So as the spring moved on the calm of the winter was a thing of the past and the speed of the boatyard got back into full swing. So as the days moved on to weeks it was a madhouse of varnishing painting and launching the fleet of boats as quickly as they were finished and then refitting the boats and recommissioning the engines in the motor cruisers and the motor launches. Then re-rigging the half deckers. Then getting them ready for the first hirers of the year, this was normally the Easter weekend each year.

At the same time as this was going on, there was the boatyard clients boats to get ready at the same time. Some of them wanting their boats at the same time as the hirer fleet, However, there were not so many of them, which was a blessing as being a small boatyard not was not always easy to fit them all in at the same time. More often than normal, many of the owners wanted their boats in for Spring Bank Holiday so we had a bit of a breathing space between getting the hirer fleet re-commissioned and getting the clients boats done after we got our boats afloat and commissioned.

While all this was going on there was normally a new build being built either a fishing boat, a launch or sometimes a new dinghy, it really depended on what was being asked to be built that year. So as apprentice boat builder you would move from job to job, So that you could learn as much as possible and get to learn as much about the different parts of being a traditional boat builder so it was exciting times learning new skills every day.

Thursday, 11 December 2014

Finally finished painting the bilges and now back to the planking

The aft end of the boat showing the inspection hatch to clear the prop if it get fouled up

The same area with a fresh coat of grey bilge paint
The main area of the bilge before its given a fresh coat of bilge paint
Now what a different it makes to the whole area
 A view from the Starboard side
 A view of the back before it was painted.

Wednesday, 10 December 2014

Painting the bilges and other jobs

Starting to paint the bilges out of the Coble while waiting for the wood to be cut for the new planking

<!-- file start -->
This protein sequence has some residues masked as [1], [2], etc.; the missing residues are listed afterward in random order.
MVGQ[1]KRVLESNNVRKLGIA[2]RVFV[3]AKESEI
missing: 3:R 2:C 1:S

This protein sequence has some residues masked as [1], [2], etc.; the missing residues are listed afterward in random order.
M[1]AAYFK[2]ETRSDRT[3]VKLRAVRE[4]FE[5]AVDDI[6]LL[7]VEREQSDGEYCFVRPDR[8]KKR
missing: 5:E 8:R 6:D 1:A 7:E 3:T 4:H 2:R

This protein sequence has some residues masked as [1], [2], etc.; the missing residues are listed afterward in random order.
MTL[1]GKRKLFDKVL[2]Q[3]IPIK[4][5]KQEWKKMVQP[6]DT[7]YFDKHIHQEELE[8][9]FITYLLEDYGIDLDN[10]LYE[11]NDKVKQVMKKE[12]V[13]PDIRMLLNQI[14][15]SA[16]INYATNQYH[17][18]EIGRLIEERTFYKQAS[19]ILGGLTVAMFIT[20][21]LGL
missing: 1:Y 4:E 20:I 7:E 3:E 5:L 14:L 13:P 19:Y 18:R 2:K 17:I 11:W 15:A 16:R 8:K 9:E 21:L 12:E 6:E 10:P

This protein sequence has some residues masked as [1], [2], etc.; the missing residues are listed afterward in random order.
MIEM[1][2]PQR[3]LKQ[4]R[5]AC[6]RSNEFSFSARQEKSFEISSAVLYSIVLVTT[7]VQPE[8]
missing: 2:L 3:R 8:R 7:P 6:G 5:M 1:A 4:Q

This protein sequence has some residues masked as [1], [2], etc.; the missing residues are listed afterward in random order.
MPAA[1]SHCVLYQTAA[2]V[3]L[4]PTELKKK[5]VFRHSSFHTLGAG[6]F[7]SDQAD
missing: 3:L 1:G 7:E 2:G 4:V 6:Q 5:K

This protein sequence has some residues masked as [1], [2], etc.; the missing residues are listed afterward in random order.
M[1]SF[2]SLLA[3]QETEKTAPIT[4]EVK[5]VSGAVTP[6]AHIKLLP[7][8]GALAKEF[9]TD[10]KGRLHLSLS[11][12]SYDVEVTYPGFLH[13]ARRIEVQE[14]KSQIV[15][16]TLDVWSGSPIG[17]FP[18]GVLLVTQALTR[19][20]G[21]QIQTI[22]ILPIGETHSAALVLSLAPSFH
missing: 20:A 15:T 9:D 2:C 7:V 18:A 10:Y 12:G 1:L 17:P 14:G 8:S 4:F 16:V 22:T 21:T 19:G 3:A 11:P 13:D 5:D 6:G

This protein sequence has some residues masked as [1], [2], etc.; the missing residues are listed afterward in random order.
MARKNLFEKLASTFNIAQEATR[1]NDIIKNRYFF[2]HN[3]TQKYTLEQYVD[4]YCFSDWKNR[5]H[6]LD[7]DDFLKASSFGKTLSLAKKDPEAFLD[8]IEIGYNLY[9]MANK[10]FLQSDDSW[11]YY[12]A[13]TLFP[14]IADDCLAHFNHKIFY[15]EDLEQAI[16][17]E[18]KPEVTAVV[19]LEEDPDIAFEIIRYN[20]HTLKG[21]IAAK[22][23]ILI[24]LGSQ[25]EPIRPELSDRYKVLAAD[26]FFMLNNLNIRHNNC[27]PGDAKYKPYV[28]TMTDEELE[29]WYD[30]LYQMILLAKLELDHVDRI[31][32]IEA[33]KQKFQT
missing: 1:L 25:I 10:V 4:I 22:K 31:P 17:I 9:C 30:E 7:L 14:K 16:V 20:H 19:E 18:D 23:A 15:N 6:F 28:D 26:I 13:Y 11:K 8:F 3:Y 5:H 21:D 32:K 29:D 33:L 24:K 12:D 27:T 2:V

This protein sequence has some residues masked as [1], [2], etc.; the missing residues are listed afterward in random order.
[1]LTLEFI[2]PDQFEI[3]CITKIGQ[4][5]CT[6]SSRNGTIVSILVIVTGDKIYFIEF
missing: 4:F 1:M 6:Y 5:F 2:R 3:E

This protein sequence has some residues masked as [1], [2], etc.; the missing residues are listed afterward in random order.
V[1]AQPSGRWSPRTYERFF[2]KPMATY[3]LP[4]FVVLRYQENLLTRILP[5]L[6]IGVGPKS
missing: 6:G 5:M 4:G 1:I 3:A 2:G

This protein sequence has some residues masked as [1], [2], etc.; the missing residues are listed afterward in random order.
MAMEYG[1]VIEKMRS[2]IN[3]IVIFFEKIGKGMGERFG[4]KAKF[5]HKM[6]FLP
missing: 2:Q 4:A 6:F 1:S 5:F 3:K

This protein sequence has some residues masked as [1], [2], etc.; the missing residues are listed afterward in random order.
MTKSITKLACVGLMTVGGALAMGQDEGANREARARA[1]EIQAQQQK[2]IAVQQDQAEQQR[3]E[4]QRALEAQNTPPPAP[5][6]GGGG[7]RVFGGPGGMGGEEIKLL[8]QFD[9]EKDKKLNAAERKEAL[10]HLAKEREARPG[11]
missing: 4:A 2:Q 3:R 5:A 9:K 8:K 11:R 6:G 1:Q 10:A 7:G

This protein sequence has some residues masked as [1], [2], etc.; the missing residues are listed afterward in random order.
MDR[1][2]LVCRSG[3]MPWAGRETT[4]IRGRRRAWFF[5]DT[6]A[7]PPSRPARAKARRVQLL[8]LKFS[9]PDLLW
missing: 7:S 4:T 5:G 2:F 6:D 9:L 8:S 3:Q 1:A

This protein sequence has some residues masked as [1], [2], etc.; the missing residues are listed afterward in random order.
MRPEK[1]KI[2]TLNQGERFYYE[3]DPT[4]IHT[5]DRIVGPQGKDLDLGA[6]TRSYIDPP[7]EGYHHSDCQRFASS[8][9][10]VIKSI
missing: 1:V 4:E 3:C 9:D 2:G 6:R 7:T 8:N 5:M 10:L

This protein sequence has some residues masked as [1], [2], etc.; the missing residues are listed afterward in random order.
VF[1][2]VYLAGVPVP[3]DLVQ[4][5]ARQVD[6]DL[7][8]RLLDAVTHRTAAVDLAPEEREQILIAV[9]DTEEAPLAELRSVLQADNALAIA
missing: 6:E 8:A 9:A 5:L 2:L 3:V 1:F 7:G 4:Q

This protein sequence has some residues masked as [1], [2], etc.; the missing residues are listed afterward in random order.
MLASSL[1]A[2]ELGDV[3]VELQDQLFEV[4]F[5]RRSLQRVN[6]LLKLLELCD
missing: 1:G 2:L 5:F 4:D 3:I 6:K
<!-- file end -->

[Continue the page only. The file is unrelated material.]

Slow, but rewarding job to see the bilges looking clean with a fresh coat of paint
 Starting to sand the lod planks after they have been cleaned of the old paint.
 Showing a section where the sander as made a start and a piece to the right that yet to be sanded down.

Monday, 1 December 2014

Work on the inside of the Yorkshire Coble

Finally got the bottom of the boat cleaned of all the rubbish and now it needs a good cleaning down with degreaser before the bilges can be painted again.
View looking aft  

View looking forward

The first of the new floorboards being fitted to the main area of the floor
 New floor taking shape

The bottom of the boat as not just one Echosounder transducer, but three and not one of them is connected to a head unit.   
 Odd block on bottom of boat ????

Friday, 28 November 2014

photos of the work ahead on the repairs to a Yorkshire Coble

A little spot of rotten plank at the end of a plank up against the transom.

Wear patches in need of renewing as they are worn out and damaged
 They were originally put on to protect the plank ends when hauling pots over the sides of the boat

Here they are removed and before the holes are filled with plugs and epoxy glue.

Old engine U/S so have to sort out engine beds and fuel system and electrics 

 A lot of work at this end of the boat as well

This end as well
 Building the workshop over the boat.

This week working on a Yorkshire Coble, which needs some major repairs to its planking on both the sport and starboard sides.

This week working on a Yorkshire Coble, which needs some major repairs to its planking on both the sport and starboard sides.

The first photo is a need for a new bilge plank which was spilt along its length 

The second plank was one on the starboard quarter which was rotten through a rubbing skate not bedded on well and the wrong top angle which made the water lay against the hull and not away from it.  

Tuesday, 18 November 2014

The first of the new planks going in the bow.

Having waited a couple of days for the planks to cool off and take the shape it was time to fit the plank in place.

Making a work bench out of a old board  and with the aid of a couple of G Cramps made a vice to hold the plank in while I final shaped the plank to fit.
 First dry fitting of the front end of the plank to get it fitting well into the rebake on the stem.

Having fitted the front end into the rebate on the stem it was time to cut the back end 

Finally dry fitted and now ready to paint the plank and put the rest of the fixing in and get on with the next plank

An inside shot to show how small the space to work in on the inside of the boat up forward. 

Life of a Boat Builder Part Three